20. Defining Coins A Minimal Notion • Atomic entities • Indistinguishable from one another • (Unique) owner possesses given coin • Ownership changes upon transfer • Notation: coins(x) • coins(x) + coins(y) = coins(x + y) • coins(x) - coins(y) = coins(x - y)

21. Security with Coins • Wallets & Safes • Used by parties to store coins • Safes store coins in current use • Environment has power to create new coins • Can add/subtract coins from both honest & corrupt parties’ wallets during protocol • Does not have access to honest parties’ safes • Adversary does not have power to create new coins • But has full access to corrupt parties’ wallets & safes • VIEWs of environment/adversary include distribution of coins

22. Standard Security Definitions ≈ REAL IDEAL

23. Security with Coins ≈ REAL IDEAL

24. Transaction functionality HYBRID Unfair ideal IDEAL Fair ideal ≈ • “Straightline” simulation in hybrid model • No rewinding wrt coins or crypto primitives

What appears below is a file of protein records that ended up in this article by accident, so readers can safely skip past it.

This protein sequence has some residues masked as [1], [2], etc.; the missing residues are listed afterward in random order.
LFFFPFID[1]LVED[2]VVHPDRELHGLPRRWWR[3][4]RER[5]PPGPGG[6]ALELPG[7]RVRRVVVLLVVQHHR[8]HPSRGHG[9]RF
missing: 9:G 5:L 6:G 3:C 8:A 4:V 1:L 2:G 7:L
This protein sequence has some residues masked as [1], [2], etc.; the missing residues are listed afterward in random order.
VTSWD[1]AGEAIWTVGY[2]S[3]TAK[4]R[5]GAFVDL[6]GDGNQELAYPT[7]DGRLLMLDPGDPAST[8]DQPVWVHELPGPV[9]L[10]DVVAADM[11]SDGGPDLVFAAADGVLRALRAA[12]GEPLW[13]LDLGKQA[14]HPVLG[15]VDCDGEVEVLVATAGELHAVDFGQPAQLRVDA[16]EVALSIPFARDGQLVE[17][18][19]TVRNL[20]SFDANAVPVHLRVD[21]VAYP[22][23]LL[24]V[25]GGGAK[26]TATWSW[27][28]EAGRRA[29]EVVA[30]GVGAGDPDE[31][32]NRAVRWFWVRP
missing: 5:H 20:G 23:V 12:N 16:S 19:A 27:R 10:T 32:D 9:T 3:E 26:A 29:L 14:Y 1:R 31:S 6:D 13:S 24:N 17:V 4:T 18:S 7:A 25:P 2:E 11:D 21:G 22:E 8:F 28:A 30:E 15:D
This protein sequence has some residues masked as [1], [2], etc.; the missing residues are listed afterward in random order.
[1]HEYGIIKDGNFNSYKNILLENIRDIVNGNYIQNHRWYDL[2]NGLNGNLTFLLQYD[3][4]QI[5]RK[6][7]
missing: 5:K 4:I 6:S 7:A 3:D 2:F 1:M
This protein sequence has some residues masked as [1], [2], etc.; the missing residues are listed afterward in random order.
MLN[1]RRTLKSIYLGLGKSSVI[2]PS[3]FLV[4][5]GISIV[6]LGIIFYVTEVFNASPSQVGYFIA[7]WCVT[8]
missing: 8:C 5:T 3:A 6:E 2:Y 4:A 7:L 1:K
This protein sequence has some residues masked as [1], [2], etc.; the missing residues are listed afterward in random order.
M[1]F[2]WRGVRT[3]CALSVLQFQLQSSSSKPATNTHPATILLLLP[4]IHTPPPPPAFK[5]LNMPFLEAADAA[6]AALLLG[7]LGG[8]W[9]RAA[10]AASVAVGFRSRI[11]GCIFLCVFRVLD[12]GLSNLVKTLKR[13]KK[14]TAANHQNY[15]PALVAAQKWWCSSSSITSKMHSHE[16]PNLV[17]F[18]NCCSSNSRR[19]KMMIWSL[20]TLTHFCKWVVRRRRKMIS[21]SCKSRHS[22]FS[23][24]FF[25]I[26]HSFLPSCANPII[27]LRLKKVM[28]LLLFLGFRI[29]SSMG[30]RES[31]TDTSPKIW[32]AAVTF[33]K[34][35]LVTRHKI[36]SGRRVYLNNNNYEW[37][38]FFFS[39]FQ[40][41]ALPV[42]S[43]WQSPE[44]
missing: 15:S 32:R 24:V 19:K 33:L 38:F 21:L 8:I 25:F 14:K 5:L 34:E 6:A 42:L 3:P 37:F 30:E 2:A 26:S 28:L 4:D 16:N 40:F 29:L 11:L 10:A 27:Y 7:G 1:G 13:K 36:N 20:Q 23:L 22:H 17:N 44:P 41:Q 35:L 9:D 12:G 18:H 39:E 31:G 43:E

25. This Work • Formal framework capturing financial transactions • Formal specification of ideal functionalities • “Claim-or-refund” transaction functionality FCR • Secure computation with penalties • Secure lottery with penalties • Efficient multiparty protocols in FCRhybrid model • Linear number of calls to FCR • Linear rounds

26. Claim-or-Refund Functionality Implicit in [BB13,Max13] FCR • Accepts from “sender” • Deposit: coins(x) • Time bound:  • Circuit:  • Designated “receiver” can claim this deposit • Produce witness T that satisfies  • Within time  • If claimed, then witness revealed to ALL parties • Else coins(x) returned to sender T ,  • Efficient realization via Bitcoin • Bitcoin scripts & timelocks Allows realization in & across different models

27. Secure Computation with Penalties • Honest parties submit • Inputs • Deposit: coins(d) • Ideal adversary submits • Inputs of corrupt parties • Penalty deposit: coins(x) • Functionality Ff* does: • Return coins(d) to each honest party • Deliver output to Siffx = hq where h = #honest parties • If S returns abort, send coins(q) to each honest party • If S returns continue, send output to each honest party and return coins(x) to S • If x != hq, then send output to all parties Ff* q = penalty amount